Five years ago this week, a group of community activists and SRC collective members set up a tent on Eastern Avenue for the first Radical Education Week at USyd. Its aim was to foster knowledge and skill sharing outside of the university establishment, for free rather than for profit, and with a vision of dismantling oppressive structures. Rad Ed Week has since been an annual student-led programme of education for liberation, introducing fresh-faced leftists over the years to concepts ranging from prison abolition to activist legal skills, typically unheard of in formal university settings.
This year, Rad Ed takes place sadly not in a tent — which would allow people on Eastern Avenue to wander in and out — but over Zoom. A welcome change however, is that the series now spans the whole semester rather than just one week, to minimise Zoom fatigue. It kicked off with a seminar on Education for Liberation on Thursday hosted by James Sherriff, Maddie Clark and Priya Gupta; a fitting introduction to the series and a reminder that students have the power to gather outside of the classroom and take learning into their own hands.
Priya, one of the organisers of Rad Ed, told me that “It was important to us to ground the series in this first event, to set the tone for participants and facilitators alike and ensure that we do not inadvertently replicate the same top-down model of teaching in this series that we are attempting to subvert.” She hopes the series will “give students a sense of a learning community in a time where lockdown has severely damaged any sense of community we have at university.”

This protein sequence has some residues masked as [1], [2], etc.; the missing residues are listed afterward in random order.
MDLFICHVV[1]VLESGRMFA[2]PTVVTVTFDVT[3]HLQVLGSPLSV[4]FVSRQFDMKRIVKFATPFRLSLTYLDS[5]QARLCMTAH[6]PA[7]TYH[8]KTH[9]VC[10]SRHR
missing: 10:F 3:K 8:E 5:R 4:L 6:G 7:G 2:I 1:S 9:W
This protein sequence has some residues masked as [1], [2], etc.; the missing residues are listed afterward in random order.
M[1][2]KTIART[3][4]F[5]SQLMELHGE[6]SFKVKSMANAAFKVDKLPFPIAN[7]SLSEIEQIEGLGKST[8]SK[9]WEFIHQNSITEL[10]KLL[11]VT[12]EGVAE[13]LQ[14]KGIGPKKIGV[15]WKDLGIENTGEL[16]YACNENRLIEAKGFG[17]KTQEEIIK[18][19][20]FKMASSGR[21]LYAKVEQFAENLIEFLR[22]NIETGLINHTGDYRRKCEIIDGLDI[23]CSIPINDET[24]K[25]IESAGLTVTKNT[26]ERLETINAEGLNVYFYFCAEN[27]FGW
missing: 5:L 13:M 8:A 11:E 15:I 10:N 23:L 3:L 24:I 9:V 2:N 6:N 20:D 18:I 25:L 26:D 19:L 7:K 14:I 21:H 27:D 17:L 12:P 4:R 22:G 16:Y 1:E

The seminar involved round-robin discussion and breakout rooms about attendees’ university experiences and what they would like to transform. Common points of frustration were the bureaucracy of special considerations, confusion about degree requirements, cuts and restructures seeing courses disappear, lack of accommodation for different disabilities, and a feeling that the campus experience is made with only white, affluent people in mind. The list goes on. For many of us, it was having classes taught by passionate tutors that made the downsides of university as it currently exists worth still going, though this came with the recognition that tutors are forced to perform unpaid work in order to create these positive learning experiences.
The critical pedagogical teachings of Paulo Freire were a touchstone to the seminar. James and Priya discussed how mainstream education is driven by the idea of students as passive receptacles and teachers as depositors, reproducing the top-down dynamic of an oppressive society. As Freire argues, the ‘banking model’ of teaching encourages students to interpret the world as static rather than something that they have the power to change. Attempting to combat this, the seminar was structured to enact a revolutionary alternative for education, encouraging attendees to use their own personal experiences in discussion with no unidirectional hierarchies of teacher and student involved.
Towards the end of the seminar, a discussion was had about the importance of underpinning education activism with emancipatory and democratic ideals. Attendees argued that students and staff organising collectively to cause disruption and place pressure on management was the way forward, enlisting as an example the strikes in 1974 that successfully won a feminist philosophy department. Ultimately, a view was reached that the perfect education system isn’t going to exist under capitalism, but that students and staff have power in numbers to fight for education reforms as part of an ongoing system overhaul.
“You can’t hand someone liberation, they have to seize it for themselves,” James said, summarising the main takeaway of the workshop. The vision of an emancipatory education may be a long struggle away, but in settings like this we can catch glimmers of possibility.
You can follow the Radical Education Week page here.